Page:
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Darfur Rebels Threaten New Action Against Sudan Government


One of the main rebel groups in Sudan’s volatile Darfur region – the Joint Equality Movement, or Jem – is appealing for “substantive” peace talks with the government of Sudan. The Jem and international human rights groups accuse the Khartoum government of killing thousands of people in Darfur in a campaign of ethnic cleansing. President Omar al-Bashir’s administration denies the allegations, and blames the violence on “intertribal” battles over scarce resources, and on rebel militias themselves. In May, Jem insurgents attacked the Omdurman area near Khartoum, but were driven back by state troops. Now, one of the Jem’s commanders, Dr. El-Tahir El-Faki, has told VOA’S Darren Taylor that unless negotiations for peace begin soon, the rebels will consider “further actions” against the government.


El-Faki says it’s up to the al-Bashir administration to avoid further bloodshed.


“We are going back (to war). We are going to attack, and remove this regime. The only thing that will stop us is if they were to sit peacefully and discuss the way forward. Our aim is for a peaceful settlement. But if the Sudan government is adamant that it wants to settle this militarily…. Jem is ready to go back and (overthrow) the government,” he told VOA from an undisclosed location.

Sudan’s Minister for International Cooperation, Dr. Eltigani Salih Fidail, described Jem’s “moves toward war” as “very irresponsible” and pointed to El-Faki’s statements as “more evidence that the rebels are dedicated to violence, and not peace.”

Fidail said Khartoum remained dedicated to peace, but could not negotiate effectively with the rebels in Darfur as they had split into several groups and were without a common political purpose, with disparate demands.

El-Faki said Jem was “working very hard” to unite the various rebel movements in Darfur with the purpose of opposing the Sudan government.

“Especially after the Omdurman operation, the other movements have understood our seriousness and that has paved the way for us to come closer to coming up with one united force…. Hopefully, in the near future, before we go to Omdurman again and (overthrow) the government, all Darfurian movements will have united for a common cause.”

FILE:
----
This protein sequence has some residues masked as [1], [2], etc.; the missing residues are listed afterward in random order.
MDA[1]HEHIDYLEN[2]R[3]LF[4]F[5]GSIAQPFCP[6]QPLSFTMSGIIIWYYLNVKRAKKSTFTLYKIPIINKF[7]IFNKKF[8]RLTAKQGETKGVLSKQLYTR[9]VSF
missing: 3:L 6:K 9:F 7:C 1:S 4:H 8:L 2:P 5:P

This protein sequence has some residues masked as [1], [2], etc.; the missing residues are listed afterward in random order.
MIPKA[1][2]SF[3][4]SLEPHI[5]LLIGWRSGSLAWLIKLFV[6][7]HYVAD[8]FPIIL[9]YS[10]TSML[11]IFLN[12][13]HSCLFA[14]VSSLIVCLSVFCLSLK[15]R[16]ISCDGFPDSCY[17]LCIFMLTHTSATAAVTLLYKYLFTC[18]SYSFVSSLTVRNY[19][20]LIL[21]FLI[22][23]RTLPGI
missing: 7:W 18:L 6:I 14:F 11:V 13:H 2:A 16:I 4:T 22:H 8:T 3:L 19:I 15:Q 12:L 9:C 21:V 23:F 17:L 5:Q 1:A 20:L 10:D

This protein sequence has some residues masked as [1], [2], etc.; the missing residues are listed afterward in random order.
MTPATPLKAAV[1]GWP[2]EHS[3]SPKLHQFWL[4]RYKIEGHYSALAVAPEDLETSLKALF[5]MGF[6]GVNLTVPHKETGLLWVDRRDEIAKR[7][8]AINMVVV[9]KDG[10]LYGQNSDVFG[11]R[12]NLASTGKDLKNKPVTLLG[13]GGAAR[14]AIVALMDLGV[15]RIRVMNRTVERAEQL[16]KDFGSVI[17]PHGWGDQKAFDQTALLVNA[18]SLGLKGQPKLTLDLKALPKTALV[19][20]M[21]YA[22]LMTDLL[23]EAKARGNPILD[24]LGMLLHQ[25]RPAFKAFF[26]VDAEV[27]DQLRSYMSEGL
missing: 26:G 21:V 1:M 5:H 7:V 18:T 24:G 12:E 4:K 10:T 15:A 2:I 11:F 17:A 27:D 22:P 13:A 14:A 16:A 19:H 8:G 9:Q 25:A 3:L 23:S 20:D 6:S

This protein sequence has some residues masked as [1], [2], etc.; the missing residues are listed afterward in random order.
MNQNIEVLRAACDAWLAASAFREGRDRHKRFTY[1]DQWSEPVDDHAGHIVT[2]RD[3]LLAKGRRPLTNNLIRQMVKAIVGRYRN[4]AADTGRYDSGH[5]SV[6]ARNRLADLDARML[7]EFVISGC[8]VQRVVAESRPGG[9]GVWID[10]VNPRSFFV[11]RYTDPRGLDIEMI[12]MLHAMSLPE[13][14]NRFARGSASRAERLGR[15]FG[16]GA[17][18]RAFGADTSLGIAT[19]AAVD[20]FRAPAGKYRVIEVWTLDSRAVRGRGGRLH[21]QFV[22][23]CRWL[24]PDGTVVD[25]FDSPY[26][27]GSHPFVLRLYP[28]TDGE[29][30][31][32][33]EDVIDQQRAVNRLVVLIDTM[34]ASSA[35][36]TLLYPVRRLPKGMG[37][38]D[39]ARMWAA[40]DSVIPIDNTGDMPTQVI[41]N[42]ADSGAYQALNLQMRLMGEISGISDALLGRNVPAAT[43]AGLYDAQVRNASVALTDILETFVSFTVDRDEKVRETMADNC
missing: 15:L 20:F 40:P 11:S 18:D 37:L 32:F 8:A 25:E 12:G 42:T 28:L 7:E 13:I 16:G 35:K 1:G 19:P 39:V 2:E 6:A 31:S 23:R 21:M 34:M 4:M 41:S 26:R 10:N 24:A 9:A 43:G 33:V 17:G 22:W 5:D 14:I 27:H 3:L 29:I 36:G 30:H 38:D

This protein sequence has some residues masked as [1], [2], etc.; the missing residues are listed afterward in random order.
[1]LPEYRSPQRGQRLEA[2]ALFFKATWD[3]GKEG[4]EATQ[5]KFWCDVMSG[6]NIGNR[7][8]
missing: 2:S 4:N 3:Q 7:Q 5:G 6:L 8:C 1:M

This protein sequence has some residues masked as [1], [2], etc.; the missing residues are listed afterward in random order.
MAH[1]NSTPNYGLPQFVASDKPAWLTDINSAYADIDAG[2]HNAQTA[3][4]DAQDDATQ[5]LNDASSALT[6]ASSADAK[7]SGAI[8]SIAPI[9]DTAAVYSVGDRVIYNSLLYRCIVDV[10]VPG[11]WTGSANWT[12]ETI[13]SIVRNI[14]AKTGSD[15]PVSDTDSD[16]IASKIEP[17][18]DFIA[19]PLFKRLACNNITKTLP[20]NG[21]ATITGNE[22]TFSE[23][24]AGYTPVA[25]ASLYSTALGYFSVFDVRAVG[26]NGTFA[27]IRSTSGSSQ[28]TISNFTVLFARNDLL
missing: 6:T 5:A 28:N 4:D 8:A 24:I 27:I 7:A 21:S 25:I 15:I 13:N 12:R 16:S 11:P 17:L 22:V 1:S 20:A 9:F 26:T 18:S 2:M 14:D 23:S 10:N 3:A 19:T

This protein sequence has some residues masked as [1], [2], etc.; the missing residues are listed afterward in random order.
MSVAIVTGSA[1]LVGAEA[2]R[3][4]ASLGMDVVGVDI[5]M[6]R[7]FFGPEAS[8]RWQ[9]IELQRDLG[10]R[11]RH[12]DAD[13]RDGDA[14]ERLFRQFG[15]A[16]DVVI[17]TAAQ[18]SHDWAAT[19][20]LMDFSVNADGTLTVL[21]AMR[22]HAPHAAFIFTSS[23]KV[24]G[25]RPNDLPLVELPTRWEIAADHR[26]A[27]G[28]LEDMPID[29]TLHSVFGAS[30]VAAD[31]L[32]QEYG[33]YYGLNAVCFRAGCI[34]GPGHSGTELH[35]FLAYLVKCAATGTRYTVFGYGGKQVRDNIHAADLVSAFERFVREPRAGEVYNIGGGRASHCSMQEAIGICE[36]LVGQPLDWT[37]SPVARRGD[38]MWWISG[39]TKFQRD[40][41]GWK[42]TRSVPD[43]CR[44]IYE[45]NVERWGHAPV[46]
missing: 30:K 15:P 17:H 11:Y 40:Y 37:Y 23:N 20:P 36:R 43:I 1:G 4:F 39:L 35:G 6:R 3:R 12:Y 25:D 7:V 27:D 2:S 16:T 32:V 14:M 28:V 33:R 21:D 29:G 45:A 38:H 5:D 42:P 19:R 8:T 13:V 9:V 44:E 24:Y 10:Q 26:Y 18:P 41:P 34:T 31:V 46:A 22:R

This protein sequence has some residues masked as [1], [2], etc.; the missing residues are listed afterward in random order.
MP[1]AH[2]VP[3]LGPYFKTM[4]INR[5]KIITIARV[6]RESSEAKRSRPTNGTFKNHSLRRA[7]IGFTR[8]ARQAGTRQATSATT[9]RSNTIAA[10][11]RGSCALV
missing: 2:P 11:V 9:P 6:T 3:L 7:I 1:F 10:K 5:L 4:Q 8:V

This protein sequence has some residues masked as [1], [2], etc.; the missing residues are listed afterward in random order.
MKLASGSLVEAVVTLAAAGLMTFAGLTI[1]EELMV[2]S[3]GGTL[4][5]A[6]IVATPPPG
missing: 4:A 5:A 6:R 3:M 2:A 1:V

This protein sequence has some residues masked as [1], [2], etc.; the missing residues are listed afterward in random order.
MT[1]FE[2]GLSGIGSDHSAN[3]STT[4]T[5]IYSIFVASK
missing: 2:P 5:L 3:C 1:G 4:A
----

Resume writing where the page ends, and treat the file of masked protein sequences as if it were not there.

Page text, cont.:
Khartoum, as well as several independent analysts, has said that in threatening to attack the Sudanese capital, the rebel groups are in effect pressuring the government to “pay them off” with large sums of money, in order to avoid further problems for the state.

But El-Faki denied that Jem leaders would accept money in exchange for halting their insurrection.

“Our aim is not material things. We have to make dramatic changes in Sudan. Power and wealth (must be shared) equally (in) all the marginalized areas…. We want to remove the sharia law from the Sudan, and (establish) a secular system (under which everyone’s equal). But this regime wants to spread an Arab-Islamic vision to Darfur, to Kordofan, to Chad, to Niger, to all the African countries.”

He added: “To say that in exchange for money we will stop (fighting Khartoum), the answer is no….”

The rebel commander said Jem’s “main motivation” was to “be a barrier to the terrorism of the Arab-Islamic vision.”

Fidail denied that Khartoum was bent on spreading Islam by means of violence.

El-Faki said Jem was grateful to the United States for so far providing about four billion dollars in aid to the people of Darfur.

“(US) civilian authorities have worked very hard to enhance the peace process in Darfur,” he commented. But, he added that the US had “unfortunately” been unable to speed up the deployment of a full contingent of United Nations and African Union peacekeepers to Darfur.

El-Faki, though, said this was not Washington’s fault. He blamed such countries as Russia, and especially China, which have vetoed harsher action against the Khartoum government in the UN Security Council, for prolonging the Darfur conflict.

“We blame China for what has been going on (in the UN and Darfur). And still China is supporting the Sudan government by giving it arms, by giving it political support that makes the Sudan government more adamant to continue with its genocidal actions.”

El-Faki said his movement would continue to maintain contact with US government representatives in order to “end the killings” in Darfur.

“We have been in contact with the US administration. We have met (US Special Envoy to Sudan Richard) Williamson…. and we had a very cordial discussion. We put our case (to him) and we provided a peaceful roadmap to the solution of the problem of Darfur.”

El-Faki maintained that the US shared some of Jem’s views, especially that the crisis in Sudan was not confined to Darfur.

“The problem should be looked at as a whole, not just as Sudan’s problem in Darfur. Because if we solve the problem in Darfur on its own, then we will (still) be faced with problems in Kordofan and other (marginalized) regions. The American administration now is sharing with us this view that Sudan’s problems should be sorted (out) as a whole.”

El-Faki insisted that the Comprehensive Peace Agreement, that in 2005 ended a 20-year war between the government of Sudan and the Sudan People’s Liberation Movement in the southern region of the country, be “taken as the model” to solve Sudan’s political crisis.


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